Design and Architecture of Codeigniter

CodeIgniter is a popular PHP web application framework that focuses on simplicity, flexibility, and performance. Its design and architecture goals are aimed at achieving these objectives. CodeIgniter follows the Model-View-Controller (MVC) architectural pattern, which separates the application logic into three interconnected components: Model, View, and Controller. This architecture promotes separation of concerns, making the codebase easier to maintain, test, and modify.

CodeIgniter follows the Model-View-Controller (MVC) architecture, which separates an application into three interconnected parts – Model, View, and Controller. This design pattern helps to make the code more organized, maintainable, and reusable.

CodeIgniter follows the Front Controller pattern, which means that all requests are routed through a single entry point called the index.php file. The index.php file loads the necessary files and libraries, initializes the application, and routes the request to the appropriate Controller.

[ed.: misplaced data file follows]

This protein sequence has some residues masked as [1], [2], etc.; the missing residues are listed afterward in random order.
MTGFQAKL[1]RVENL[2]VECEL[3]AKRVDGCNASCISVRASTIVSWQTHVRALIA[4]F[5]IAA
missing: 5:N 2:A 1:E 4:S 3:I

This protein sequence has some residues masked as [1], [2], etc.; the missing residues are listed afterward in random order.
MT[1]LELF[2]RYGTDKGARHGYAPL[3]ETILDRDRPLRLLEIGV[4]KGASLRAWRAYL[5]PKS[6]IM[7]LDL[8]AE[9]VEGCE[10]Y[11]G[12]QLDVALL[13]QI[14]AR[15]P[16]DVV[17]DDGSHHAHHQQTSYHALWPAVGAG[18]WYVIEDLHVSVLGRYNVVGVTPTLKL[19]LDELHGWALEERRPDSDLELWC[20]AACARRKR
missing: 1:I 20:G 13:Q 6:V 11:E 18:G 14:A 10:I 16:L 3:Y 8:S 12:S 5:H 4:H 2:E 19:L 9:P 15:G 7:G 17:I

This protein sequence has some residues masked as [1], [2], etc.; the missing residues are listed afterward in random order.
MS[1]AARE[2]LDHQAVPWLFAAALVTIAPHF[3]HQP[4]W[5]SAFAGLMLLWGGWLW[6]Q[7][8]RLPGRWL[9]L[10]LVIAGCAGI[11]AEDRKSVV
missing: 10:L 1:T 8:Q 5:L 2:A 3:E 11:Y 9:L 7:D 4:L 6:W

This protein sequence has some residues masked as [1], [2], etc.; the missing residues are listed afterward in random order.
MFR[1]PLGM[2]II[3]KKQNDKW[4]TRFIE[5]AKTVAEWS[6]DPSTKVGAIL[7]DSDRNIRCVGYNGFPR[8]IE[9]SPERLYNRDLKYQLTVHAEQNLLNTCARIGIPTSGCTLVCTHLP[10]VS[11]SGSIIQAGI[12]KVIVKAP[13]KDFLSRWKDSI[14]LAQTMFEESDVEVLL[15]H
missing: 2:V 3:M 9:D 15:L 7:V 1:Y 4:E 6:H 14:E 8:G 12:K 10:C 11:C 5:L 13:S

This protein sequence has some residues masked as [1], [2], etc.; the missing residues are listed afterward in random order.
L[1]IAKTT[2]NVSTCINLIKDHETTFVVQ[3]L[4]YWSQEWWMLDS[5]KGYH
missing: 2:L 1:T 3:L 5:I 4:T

CodeIgniter comes with a set of pre-built libraries and helpers that help developers to perform common tasks quickly and easily. Libraries are pre-built classes that can be loaded and used within the application, while Helpers are sets of utility functions that can be used anywhere in the code.

CodeIgniter has built-in security features that help to protect the application from common security threats such as SQL injection and cross-site scripting (XSS). It provides input filtering, output escaping, and encryption libraries to help developers write secure code.

In conclusion, CodeIgniter follows a well-designed architecture that promotes modularity, maintainability, and reusability. Its simplicity and flexibility make it a popular choice among developers for building web applications.